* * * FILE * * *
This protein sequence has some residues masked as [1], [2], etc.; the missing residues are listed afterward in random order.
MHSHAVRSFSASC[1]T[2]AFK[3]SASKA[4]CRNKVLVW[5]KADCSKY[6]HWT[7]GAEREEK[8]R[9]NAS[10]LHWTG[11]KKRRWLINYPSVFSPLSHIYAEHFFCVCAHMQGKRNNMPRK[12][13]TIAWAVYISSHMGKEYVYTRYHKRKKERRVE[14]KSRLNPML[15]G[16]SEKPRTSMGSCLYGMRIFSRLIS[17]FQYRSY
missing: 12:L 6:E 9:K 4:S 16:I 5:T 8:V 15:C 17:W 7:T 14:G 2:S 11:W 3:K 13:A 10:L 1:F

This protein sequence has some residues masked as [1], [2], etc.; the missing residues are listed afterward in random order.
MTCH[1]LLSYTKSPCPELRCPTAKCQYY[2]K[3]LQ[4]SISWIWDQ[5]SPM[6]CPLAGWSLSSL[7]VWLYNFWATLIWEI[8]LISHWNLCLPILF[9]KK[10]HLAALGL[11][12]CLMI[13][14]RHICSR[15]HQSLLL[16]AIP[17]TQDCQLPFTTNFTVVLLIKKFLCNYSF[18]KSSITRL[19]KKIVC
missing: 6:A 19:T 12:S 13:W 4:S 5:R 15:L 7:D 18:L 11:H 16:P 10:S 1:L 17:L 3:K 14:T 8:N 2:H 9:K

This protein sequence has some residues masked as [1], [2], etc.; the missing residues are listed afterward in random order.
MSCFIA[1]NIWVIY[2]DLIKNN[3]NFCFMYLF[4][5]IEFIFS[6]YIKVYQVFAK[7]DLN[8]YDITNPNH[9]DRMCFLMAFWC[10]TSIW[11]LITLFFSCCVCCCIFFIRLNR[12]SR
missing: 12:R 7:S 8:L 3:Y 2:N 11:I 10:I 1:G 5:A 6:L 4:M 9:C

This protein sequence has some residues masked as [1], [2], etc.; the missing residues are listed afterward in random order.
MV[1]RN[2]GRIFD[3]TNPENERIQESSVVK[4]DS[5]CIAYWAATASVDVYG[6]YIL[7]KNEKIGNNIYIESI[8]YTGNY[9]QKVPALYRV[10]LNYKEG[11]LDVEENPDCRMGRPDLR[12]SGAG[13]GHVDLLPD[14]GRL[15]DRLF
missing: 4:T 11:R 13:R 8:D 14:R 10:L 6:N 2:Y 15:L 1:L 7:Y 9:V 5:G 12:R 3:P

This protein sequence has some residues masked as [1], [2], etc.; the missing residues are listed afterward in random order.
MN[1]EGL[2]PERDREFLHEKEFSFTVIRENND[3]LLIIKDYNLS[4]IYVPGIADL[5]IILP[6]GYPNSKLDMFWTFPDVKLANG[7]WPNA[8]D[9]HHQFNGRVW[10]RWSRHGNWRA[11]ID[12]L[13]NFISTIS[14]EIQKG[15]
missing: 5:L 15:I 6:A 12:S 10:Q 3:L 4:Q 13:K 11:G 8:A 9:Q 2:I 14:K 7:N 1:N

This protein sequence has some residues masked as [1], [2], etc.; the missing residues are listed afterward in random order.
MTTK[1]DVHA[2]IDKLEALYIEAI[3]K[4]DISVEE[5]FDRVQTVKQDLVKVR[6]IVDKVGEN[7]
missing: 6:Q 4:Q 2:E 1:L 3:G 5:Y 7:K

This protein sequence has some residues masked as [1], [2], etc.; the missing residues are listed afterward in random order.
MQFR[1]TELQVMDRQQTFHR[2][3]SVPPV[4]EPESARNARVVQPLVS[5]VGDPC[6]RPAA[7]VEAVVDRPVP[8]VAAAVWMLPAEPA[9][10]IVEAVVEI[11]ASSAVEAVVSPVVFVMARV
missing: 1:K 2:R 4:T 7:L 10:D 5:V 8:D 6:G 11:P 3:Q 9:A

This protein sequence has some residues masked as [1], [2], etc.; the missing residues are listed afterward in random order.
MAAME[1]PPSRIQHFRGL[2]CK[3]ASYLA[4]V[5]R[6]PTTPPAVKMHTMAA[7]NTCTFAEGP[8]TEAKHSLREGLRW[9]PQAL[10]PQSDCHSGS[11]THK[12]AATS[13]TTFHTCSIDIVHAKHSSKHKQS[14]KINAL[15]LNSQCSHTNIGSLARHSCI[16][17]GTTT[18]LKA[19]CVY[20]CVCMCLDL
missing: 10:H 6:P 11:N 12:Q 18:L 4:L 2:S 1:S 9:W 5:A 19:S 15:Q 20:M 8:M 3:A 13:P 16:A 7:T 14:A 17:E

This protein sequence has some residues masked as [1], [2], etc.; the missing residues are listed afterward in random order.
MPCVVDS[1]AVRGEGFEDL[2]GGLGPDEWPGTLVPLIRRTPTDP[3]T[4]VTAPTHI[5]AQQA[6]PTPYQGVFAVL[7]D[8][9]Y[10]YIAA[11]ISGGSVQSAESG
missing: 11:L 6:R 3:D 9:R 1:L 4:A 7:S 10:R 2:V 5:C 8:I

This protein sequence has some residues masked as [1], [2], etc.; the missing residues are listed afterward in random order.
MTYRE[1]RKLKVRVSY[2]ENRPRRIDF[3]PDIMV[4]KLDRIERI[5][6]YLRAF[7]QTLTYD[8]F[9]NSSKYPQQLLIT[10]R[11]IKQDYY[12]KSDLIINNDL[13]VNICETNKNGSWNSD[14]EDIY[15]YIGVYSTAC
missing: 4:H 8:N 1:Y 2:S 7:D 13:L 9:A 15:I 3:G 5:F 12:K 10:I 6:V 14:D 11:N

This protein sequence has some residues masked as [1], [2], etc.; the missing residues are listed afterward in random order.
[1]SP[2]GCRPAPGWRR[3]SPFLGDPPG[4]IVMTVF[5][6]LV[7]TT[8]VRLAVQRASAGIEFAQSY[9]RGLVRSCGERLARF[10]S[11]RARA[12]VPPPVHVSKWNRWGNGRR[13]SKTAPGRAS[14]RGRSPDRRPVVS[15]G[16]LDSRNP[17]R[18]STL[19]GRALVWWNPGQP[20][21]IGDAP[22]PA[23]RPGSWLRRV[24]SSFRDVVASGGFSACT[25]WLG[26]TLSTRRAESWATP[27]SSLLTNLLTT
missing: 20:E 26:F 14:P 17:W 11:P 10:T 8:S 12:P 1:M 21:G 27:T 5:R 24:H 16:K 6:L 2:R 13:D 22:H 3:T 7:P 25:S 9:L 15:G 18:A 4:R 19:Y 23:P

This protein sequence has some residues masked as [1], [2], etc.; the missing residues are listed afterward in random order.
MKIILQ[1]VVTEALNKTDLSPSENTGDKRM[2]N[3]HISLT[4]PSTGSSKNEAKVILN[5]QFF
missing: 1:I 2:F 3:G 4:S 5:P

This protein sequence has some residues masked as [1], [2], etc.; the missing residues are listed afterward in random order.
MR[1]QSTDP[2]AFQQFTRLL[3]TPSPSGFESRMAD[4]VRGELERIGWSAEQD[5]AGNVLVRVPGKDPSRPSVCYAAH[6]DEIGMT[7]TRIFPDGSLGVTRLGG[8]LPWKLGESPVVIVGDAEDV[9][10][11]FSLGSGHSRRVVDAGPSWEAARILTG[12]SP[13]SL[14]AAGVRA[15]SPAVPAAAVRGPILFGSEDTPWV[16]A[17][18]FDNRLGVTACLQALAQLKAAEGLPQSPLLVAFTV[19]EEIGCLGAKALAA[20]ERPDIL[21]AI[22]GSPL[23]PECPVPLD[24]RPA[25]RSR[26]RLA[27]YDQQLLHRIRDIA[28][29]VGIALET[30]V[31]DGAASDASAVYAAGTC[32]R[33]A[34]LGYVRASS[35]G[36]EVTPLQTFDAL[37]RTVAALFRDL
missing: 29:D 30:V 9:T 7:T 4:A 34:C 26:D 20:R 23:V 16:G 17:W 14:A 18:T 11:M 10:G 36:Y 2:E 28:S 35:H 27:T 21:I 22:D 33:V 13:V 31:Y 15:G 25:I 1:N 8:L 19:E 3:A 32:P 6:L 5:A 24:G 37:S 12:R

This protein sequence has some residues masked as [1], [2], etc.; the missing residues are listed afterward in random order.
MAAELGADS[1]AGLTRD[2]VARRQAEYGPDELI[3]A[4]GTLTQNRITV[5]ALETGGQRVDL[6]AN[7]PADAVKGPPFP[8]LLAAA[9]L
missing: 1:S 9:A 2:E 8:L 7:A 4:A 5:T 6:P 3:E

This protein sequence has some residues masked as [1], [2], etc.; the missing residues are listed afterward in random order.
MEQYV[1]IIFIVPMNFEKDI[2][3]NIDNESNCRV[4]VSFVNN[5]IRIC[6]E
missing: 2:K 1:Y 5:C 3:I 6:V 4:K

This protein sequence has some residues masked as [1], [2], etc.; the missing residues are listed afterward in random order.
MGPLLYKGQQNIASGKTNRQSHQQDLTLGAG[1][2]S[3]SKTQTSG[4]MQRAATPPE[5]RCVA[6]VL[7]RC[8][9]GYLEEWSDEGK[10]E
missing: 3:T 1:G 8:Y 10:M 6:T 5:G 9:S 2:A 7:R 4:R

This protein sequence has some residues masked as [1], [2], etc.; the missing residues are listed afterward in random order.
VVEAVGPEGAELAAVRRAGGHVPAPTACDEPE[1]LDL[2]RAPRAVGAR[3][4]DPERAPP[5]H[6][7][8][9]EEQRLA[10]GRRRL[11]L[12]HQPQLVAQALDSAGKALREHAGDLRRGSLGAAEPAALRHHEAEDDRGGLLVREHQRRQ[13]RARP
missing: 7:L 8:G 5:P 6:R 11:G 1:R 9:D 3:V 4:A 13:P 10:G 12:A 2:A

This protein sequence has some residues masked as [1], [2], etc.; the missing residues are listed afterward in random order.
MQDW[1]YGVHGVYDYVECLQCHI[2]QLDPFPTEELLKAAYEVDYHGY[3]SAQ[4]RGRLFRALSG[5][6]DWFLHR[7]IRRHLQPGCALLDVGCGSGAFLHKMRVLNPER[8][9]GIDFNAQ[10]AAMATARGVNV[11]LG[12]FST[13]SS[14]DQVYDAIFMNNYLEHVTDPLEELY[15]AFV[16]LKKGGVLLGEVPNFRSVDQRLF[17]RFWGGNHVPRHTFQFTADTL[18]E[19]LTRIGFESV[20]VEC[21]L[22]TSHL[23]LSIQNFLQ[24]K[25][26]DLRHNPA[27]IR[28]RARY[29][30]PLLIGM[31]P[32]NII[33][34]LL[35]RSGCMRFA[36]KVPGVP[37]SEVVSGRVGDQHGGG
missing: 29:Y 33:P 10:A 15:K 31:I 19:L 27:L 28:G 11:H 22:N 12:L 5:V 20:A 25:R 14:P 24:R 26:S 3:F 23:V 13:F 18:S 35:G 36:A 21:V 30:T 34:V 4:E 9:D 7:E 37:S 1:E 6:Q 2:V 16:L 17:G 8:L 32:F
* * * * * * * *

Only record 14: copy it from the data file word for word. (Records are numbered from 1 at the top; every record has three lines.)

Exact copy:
This protein sequence has some residues masked as [1], [2], etc.; the missing residues are listed afterward in random order.
MAAELGADS[1]AGLTRD[2]VARRQAEYGPDELI[3]A[4]GTLTQNRITV[5]ALETGGQRVDL[6]AN[7]PADAVKGPPFP[8]LLAAA[9]L
missing: 1:S 9:A 2:E 8:L 7:A 4:A 5:T 6:P 3:E